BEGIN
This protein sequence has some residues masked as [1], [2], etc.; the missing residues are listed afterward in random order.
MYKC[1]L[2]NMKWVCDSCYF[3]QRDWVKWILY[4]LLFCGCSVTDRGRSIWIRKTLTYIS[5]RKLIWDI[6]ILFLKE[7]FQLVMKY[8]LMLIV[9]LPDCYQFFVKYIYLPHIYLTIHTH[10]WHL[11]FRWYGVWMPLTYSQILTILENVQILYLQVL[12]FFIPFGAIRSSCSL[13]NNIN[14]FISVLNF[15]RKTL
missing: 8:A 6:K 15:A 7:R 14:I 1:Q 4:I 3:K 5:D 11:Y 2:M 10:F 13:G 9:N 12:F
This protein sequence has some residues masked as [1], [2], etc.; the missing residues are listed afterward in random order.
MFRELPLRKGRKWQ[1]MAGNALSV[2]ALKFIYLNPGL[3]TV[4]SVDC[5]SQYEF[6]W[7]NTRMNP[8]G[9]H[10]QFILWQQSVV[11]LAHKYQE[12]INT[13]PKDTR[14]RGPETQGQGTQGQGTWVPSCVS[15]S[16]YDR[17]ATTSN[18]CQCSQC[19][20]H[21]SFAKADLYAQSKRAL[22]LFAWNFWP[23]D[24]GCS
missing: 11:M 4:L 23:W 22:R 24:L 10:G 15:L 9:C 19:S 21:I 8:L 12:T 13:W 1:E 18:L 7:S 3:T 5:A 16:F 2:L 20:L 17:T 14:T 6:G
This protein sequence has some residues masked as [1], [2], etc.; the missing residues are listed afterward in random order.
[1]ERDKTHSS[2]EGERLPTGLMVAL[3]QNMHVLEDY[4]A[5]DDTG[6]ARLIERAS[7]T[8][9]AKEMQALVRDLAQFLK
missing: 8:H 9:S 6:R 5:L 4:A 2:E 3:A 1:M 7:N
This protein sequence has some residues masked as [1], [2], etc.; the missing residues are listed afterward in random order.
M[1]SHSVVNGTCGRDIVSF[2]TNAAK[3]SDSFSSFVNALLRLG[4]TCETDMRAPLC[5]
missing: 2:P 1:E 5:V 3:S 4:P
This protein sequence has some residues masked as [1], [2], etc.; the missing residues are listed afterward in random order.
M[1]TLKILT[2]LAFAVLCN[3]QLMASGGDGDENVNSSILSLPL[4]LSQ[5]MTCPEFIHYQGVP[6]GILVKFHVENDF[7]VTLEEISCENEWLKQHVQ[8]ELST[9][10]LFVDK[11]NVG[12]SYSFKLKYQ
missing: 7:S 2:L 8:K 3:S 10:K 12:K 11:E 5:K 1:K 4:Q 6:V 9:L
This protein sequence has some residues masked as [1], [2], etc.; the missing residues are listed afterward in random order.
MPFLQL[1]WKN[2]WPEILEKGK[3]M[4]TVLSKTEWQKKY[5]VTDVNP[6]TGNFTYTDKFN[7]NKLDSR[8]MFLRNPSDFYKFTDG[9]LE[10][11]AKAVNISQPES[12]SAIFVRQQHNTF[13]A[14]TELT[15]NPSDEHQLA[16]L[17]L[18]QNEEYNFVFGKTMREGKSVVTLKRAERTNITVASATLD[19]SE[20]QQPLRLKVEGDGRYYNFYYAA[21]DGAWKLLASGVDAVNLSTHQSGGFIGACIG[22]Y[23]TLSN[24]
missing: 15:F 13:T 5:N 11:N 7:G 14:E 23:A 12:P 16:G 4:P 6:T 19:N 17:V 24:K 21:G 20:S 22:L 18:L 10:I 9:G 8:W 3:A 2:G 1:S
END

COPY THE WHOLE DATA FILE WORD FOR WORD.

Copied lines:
This protein sequence has some residues masked as [1], [2], etc.; the missing residues are listed afterward in random order.
MYKC[1]L[2]NMKWVCDSCYF[3]QRDWVKWILY[4]LLFCGCSVTDRGRSIWIRKTLTYIS[5]RKLIWDI[6]ILFLKE[7]FQLVMKY[8]LMLIV[9]LPDCYQFFVKYIYLPHIYLTIHTH[10]WHL[11]FRWYGVWMPLTYSQILTILENVQILYLQVL[12]FFIPFGAIRSSCSL[13]NNIN[14]FISVLNF[15]RKTL
missing: 8:A 6:K 15:A 7:R 14:I 1:Q 4:I 3:K 5:D 11:Y 2:M 10:F 13:G 9:N 12:F
This protein sequence has some residues masked as [1], [2], etc.; the missing residues are listed afterward in random order.
MFRELPLRKGRKWQ[1]MAGNALSV[2]ALKFIYLNPGL[3]TV[4]SVDC[5]SQYEF[6]W[7]NTRMNP[8]G[9]H[10]QFILWQQSVV[11]LAHKYQE[12]INT[13]PKDTR[14]RGPETQGQGTQGQGTWVPSCVS[15]S[16]YDR[17]ATTSN[18]CQCSQC[19][20]H[21]SFAKADLYAQSKRAL[22]LFAWNFWP[23]D[24]GCS
missing: 11:M 4:L 23:W 22:R 24:L 10:G 15:L 9:C 19:S 21:I 8:L 12:T 13:W 1:E 18:L 7:S 3:T 5:A 16:F 2:L 20:L 17:T 14:T 6:G
This protein sequence has some residues masked as [1], [2], etc.; the missing residues are listed afterward in random order.
[1]ERDKTHSS[2]EGERLPTGLMVAL[3]QNMHVLEDY[4]A[5]DDTG[6]ARLIERAS[7]T[8][9]AKEMQALVRDLAQFLK
missing: 8:H 9:S 6:R 5:L 4:A 2:E 3:A 1:M 7:N
This protein sequence has some residues masked as [1], [2], etc.; the missing residues are listed afterward in random order.
M[1]SHSVVNGTCGRDIVSF[2]TNAAK[3]SDSFSSFVNALLRLG[4]TCETDMRAPLC[5]
missing: 2:P 1:E 5:V 3:S 4:P
This protein sequence has some residues masked as [1], [2], etc.; the missing residues are listed afterward in random order.
M[1]TLKILT[2]LAFAVLCN[3]QLMASGGDGDENVNSSILSLPL[4]LSQ[5]MTCPEFIHYQGVP[6]GILVKFHVENDF[7]VTLEEISCENEWLKQHVQ[8]ELST[9][10]LFVDK[11]NVG[12]SYSFKLKYQ
missing: 7:S 2:L 8:K 3:S 10:K 12:K 11:E 5:K 1:K 4:Q 6:V 9:L
This protein sequence has some residues masked as [1], [2], etc.; the missing residues are listed afterward in random order.
MPFLQL[1]WKN[2]WPEILEKGK[3]M[4]TVLSKTEWQKKY[5]VTDVNP[6]TGNFTYTDKFN[7]NKLDSR[8]MFLRNPSDFYKFTDG[9]LE[10][11]AKAVNISQPES[12]SAIFVRQQHNTF[13]A[14]TELT[15]NPSDEHQLA[16]L[17]L[18]QNEEYNFVFGKTMREGKSVVTLKRAERTNITVASATLD[19]SE[20]QQPLRLKVEGDGRYYNFYYAA[21]DGAWKLLASGVDAVNLSTHQSGGFIGACIG[22]Y[23]TLSN[24]
missing: 15:F 13:T 5:N 11:N 7:G 14:E 23:A 12:P 16:G 4:P 6:T 19:N 17:V 24:K 21:G 20:S 22:L 18:L 10:I 9:G 8:W 3:A 2:G 1:S